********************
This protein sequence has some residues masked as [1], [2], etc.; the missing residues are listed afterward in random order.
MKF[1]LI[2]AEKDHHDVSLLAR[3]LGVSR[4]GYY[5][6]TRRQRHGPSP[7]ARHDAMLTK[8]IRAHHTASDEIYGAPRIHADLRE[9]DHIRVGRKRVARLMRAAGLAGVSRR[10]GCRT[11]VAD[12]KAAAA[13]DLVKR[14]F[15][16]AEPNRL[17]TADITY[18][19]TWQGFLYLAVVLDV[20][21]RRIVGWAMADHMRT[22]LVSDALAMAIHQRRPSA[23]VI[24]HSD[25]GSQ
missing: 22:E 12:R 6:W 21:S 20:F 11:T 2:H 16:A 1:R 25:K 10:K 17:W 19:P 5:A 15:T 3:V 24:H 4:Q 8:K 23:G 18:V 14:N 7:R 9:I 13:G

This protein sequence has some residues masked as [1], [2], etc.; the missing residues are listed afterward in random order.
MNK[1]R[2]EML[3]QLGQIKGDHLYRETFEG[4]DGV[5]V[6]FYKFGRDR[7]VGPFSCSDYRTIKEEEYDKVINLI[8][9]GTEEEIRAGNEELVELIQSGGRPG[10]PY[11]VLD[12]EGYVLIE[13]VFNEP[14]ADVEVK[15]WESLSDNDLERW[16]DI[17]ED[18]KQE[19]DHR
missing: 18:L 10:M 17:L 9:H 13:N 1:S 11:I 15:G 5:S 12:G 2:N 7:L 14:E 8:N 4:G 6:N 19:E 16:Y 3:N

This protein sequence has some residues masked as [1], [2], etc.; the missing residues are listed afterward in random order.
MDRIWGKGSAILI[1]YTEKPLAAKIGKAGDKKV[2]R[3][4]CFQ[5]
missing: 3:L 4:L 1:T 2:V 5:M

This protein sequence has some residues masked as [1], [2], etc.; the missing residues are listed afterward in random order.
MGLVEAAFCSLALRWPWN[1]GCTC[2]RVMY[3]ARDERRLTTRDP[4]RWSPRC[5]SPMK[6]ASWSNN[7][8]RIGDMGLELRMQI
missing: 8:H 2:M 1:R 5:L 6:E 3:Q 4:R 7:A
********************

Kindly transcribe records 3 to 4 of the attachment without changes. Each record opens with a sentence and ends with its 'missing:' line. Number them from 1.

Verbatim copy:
This protein sequence has some residues masked as [1], [2], etc.; the missing residues are listed afterward in random order.
MDRIWGKGSAILI[1]YTEKPLAAKIGKAGDKKV[2]R[3][4]CFQ[5]
missing: 3:L 4:L 1:T 2:V 5:M

This protein sequence has some residues masked as [1], [2], etc.; the missing residues are listed afterward in random order.
MGLVEAAFCSLALRWPWN[1]GCTC[2]RVMY[3]ARDERRLTTRDP[4]RWSPRC[5]SPMK[6]ASWSNN[7][8]RIGDMGLELRMQI
missing: 8:H 2:M 1:R 5:L 6:E 3:Q 4:R 7:A